Doctor #1 (Surgeon) Recommends: Mastectomy.  He feels that since I have TWO cancers, the same type of cancer but not the same cancer - two separate events - it's too risky to keep the breast.  He could do a lumpectomy if that were my choice - but it makes him nervous.  Too much chance of recurrence.  AND since I have been "blessed" with large breasts - it would be best to do a double mastectomy.  We could just take one, but then I'd be looking at several reconstructive surgeries on both breasts to make me even close to even again because they'd have to reconstruct the left breast that would be gone and they'd have to totally redo the right breast so it would be smaller to match the other "new" and improved breast.  Not to mention that if I left just one breast, I'd have just one breast during the whole time of my treatment - could be months.  There are prosthesis but they are difficult to wear, etc.  So, imagine me walking around for months with one boob - oh ya, that's not at ALL weird!

You don't really realize how attached you are to something "silly" like your breasts until you look down and try to imagine yourself without them!  I kind of like my boobs!  They aren't perfect, let's face it, I'm 41 years old - they've seen better days.  But they are MINE and they are part of me.  I can almost wrap my mind around losing my left breast (the one with the cancer) but it's just heartbreaking to think of losing the healthy right one.

My husband tried to soothe my fears by saying that, for instance, if he had testicular cancer, HE wouldn't mind if they took BOTH testicles!  I said, "That's ridiculous!  No one sees your testicles!  What does that matter?!"  He pondered this for a moment and then said, "Okay, so say I had 'Butt Cheek Cancer,' I would say 'Just take both Butt Cheeks and get it over with!'"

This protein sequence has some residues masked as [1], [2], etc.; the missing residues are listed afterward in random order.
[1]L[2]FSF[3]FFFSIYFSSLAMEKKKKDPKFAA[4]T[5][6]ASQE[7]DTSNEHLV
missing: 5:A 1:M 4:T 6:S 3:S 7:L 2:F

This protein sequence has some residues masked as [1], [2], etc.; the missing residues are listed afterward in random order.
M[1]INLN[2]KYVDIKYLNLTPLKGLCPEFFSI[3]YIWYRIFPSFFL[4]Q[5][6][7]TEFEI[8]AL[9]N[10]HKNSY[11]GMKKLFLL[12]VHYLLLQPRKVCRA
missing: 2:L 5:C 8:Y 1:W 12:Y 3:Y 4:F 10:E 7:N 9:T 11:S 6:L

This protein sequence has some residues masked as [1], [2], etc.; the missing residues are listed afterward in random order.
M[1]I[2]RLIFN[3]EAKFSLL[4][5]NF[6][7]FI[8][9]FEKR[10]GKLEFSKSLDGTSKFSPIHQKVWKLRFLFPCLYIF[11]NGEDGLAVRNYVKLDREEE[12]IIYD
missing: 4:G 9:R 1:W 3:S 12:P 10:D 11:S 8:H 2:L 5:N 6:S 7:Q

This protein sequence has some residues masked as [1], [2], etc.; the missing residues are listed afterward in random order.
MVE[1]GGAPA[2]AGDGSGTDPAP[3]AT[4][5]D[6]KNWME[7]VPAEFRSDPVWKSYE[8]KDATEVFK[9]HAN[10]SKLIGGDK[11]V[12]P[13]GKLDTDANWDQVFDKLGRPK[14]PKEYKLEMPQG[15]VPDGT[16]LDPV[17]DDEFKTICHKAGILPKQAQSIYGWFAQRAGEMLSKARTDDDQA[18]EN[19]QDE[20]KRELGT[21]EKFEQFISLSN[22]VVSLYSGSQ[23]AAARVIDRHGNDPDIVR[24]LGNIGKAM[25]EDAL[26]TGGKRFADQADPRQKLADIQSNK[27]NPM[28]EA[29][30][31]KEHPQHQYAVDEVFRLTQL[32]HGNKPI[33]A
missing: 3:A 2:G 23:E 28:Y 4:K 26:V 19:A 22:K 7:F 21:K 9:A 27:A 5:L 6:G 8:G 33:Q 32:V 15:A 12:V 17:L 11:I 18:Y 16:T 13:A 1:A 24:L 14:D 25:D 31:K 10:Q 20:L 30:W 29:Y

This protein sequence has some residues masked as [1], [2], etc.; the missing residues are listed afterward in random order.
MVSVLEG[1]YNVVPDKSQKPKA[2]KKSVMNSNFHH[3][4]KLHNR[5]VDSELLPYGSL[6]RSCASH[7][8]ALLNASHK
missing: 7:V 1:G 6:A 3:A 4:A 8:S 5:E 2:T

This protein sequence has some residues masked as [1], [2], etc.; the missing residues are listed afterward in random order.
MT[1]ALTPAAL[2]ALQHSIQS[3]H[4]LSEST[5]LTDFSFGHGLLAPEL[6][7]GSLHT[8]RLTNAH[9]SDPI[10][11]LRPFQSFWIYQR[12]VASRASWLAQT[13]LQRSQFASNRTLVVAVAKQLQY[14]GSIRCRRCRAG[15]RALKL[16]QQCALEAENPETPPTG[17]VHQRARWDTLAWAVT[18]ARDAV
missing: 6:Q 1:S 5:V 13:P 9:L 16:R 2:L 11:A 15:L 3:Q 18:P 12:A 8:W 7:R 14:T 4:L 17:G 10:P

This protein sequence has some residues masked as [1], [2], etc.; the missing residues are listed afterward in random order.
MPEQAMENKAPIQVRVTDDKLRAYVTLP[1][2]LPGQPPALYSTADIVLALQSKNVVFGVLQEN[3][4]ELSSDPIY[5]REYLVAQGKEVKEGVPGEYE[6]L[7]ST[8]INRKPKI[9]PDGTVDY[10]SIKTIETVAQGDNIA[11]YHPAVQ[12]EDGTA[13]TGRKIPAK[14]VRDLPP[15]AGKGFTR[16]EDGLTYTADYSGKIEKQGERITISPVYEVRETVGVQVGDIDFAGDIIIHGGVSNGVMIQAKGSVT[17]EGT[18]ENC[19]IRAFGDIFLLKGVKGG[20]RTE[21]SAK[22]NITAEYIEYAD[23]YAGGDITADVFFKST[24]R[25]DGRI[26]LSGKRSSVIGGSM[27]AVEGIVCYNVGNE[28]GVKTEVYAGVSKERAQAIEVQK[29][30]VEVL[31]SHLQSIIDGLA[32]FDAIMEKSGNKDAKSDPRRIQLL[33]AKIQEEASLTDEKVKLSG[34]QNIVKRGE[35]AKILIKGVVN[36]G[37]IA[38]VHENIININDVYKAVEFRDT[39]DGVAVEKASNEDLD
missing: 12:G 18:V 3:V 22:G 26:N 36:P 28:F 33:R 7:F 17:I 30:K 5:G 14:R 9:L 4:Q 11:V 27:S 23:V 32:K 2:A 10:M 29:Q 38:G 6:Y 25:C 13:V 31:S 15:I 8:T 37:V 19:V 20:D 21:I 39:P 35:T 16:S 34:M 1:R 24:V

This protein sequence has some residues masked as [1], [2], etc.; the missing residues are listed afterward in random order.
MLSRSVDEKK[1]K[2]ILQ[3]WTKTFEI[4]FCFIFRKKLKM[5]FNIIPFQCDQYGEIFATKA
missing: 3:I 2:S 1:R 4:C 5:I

After leaving the lovely paper vest behind and saying goodbye to my pillow friend, we had a quick lunch at Ihop before heading to appointment #2.  This one was at the Cancer Center.  Appointment #2 was with the Radiation Oncologist - the person that would be managing my treatments should I have radiation treatments.  First I met with the nurse who asked almost a million questions.  Then, once again, I striped down and put on a hospital gown.  I was so thankful to see a hospital gown!  Woot!  Open in the back this time - Weird!

Smallest Exam Table Ever!
The doctor came in and chatted a bit about my history before examining me on the teeniest exam table I've ever seen in my entire life.  After the exam, he let me get dressed before returning to chat about treatment options.

Doctor #2 (Radiation Oncologist) Recommends: Lumpectomy.  He says that since the two cancers are close enough together, they can just take the lumps (and some tissue) and lymph nodes (4-6) and then chemo (maybe - though he feels it's very likely given my age and fact that there are two cancers) and then I'll have 7 weeks of radiation which he feels would bring my risk of recurrence down the same as if I had a mastectomy.  He doesn't see the need for a mastectomy but says it's my call.  He is confident that the oncologist (my next doctor appointment) will concur.

Now Greg and I are feeling kind of silly for getting on board with the whole "Let's just chop them off!" train.  If 2/3 of the doctors say Lumpectomy - well, duh, that seems like the way to go, right?  Unfortunately, the next doctor did NOT concur with his colleague.